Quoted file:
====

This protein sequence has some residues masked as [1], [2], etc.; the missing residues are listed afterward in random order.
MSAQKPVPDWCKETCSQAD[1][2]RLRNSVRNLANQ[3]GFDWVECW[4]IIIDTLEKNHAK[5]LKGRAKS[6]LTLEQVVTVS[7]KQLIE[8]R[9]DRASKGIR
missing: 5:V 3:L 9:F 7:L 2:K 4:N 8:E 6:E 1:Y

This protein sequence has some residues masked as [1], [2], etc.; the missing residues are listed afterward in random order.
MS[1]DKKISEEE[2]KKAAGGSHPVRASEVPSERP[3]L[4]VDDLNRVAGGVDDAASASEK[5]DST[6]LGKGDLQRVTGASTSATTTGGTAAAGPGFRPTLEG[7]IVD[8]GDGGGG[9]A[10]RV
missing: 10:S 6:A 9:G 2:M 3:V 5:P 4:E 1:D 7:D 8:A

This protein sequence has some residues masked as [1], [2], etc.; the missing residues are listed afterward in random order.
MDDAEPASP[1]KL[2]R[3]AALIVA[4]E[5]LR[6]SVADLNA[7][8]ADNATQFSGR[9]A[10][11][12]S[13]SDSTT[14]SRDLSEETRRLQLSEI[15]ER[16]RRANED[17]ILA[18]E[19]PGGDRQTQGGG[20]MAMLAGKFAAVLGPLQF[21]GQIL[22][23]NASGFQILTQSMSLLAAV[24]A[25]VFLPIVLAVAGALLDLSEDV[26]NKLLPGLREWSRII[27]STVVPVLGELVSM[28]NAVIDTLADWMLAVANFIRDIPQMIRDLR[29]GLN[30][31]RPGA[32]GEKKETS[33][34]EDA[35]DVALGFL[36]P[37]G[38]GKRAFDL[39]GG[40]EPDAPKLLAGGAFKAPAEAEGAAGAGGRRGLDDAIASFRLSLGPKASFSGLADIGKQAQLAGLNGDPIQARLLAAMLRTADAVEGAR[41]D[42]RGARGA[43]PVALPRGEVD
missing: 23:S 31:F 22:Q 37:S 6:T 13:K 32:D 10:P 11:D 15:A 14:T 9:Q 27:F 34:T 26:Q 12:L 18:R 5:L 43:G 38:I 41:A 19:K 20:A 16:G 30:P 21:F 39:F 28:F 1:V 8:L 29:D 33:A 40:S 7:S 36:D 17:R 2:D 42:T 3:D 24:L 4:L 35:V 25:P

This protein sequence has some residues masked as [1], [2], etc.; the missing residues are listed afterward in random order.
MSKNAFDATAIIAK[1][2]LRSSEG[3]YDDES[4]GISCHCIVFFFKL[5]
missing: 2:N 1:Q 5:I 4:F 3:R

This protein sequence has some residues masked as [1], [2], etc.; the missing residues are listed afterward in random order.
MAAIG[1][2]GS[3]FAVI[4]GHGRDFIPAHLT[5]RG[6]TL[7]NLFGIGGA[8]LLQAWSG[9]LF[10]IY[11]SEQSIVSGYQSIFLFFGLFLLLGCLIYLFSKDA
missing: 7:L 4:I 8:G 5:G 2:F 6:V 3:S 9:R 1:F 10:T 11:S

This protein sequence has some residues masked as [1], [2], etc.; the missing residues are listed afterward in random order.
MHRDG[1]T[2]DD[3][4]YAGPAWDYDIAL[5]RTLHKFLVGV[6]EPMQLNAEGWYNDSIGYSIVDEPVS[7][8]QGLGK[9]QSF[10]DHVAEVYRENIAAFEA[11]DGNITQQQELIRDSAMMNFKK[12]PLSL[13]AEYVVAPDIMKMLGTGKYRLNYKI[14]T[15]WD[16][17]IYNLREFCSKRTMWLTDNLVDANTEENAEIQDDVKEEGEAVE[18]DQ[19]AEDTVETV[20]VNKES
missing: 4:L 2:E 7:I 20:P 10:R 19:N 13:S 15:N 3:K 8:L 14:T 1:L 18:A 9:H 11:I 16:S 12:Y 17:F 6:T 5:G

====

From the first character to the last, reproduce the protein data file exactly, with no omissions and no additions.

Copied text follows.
This protein sequence has some residues masked as [1], [2], etc.; the missing residues are listed afterward in random order.
MSAQKPVPDWCKETCSQAD[1][2]RLRNSVRNLANQ[3]GFDWVECW[4]IIIDTLEKNHAK[5]LKGRAKS[6]LTLEQVVTVS[7]KQLIE[8]R[9]DRASKGIR
missing: 5:V 3:L 9:F 7:L 2:K 4:N 8:E 6:E 1:Y

This protein sequence has some residues masked as [1], [2], etc.; the missing residues are listed afterward in random order.
MS[1]DKKISEEE[2]KKAAGGSHPVRASEVPSERP[3]L[4]VDDLNRVAGGVDDAASASEK[5]DST[6]LGKGDLQRVTGASTSATTTGGTAAAGPGFRPTLEG[7]IVD[8]GDGGGG[9]A[10]RV
missing: 10:S 6:A 9:G 2:M 3:V 5:P 4:E 1:D 7:D 8:A

This protein sequence has some residues masked as [1], [2], etc.; the missing residues are listed afterward in random order.
MDDAEPASP[1]KL[2]R[3]AALIVA[4]E[5]LR[6]SVADLNA[7][8]ADNATQFSGR[9]A[10][11][12]S[13]SDSTT[14]SRDLSEETRRLQLSEI[15]ER[16]RRANED[17]ILA[18]E[19]PGGDRQTQGGG[20]MAMLAGKFAAVLGPLQF[21]GQIL[22][23]NASGFQILTQSMSLLAAV[24]A[25]VFLPIVLAVAGALLDLSEDV[26]NKLLPGLREWSRII[27]STVVPVLGELVSM[28]NAVIDTLADWMLAVANFIRDIPQMIRDLR[29]GLN[30][31]RPGA[32]GEKKETS[33][34]EDA[35]DVALGFL[36]P[37]G[38]GKRAFDL[39]GG[40]EPDAPKLLAGGAFKAPAEAEGAAGAGGRRGLDDAIASFRLSLGPKASFSGLADIGKQAQLAGLNGDPIQARLLAAMLRTADAVEGAR[41]D[42]RGARGA[43]PVALPRGEVD
missing: 23:S 31:F 22:Q 37:S 6:T 13:K 32:D 10:P 11:D 15:A 14:T 9:Q 27:F 34:T 26:Q 12:L 18:R 5:L 43:G 38:I 41:A 19:K 20:A 16:G 30:P 21:F 39:F 28:F 1:V 8:L 29:D 33:A 40:S 7:S 36:D 17:R 2:D 42:T 3:D 24:L 4:L 35:V 25:P

This protein sequence has some residues masked as [1], [2], etc.; the missing residues are listed afterward in random order.
MSKNAFDATAIIAK[1][2]LRSSEG[3]YDDES[4]GISCHCIVFFFKL[5]
missing: 2:N 1:Q 5:I 4:F 3:R

This protein sequence has some residues masked as [1], [2], etc.; the missing residues are listed afterward in random order.
MAAIG[1][2]GS[3]FAVI[4]GHGRDFIPAHLT[5]RG[6]TL[7]NLFGIGGA[8]LLQAWSG[9]LF[10]IY[11]SEQSIVSGYQSIFLFFGLFLLLGCLIYLFSKDA
missing: 7:L 4:I 8:G 5:G 2:F 6:V 3:S 9:R 1:F 10:T 11:S

This protein sequence has some residues masked as [1], [2], etc.; the missing residues are listed afterward in random order.
MHRDG[1]T[2]DD[3][4]YAGPAWDYDIAL[5]RTLHKFLVGV[6]EPMQLNAEGWYNDSIGYSIVDEPVS[7][8]QGLGK[9]QSF[10]DHVAEVYRENIAAFEA[11]DGNITQQQELIRDSAMMNFKK[12]PLSL[13]AEYVVAPDIMKMLGTGKYRLNYKI[14]T[15]WD[16][17]IYNLREFCSKRTMWLTDNLVDANTEENAEIQDDVKEEGEAVE[18]DQ[19]AEDTVETV[20]VNKES
missing: 4:L 2:E 7:I 20:P 10:R 19:N 13:S 15:N 3:K 8:L 14:T 1:L 18:A 9:H 11:I 16:S 12:Y 17:F 6:T 5:G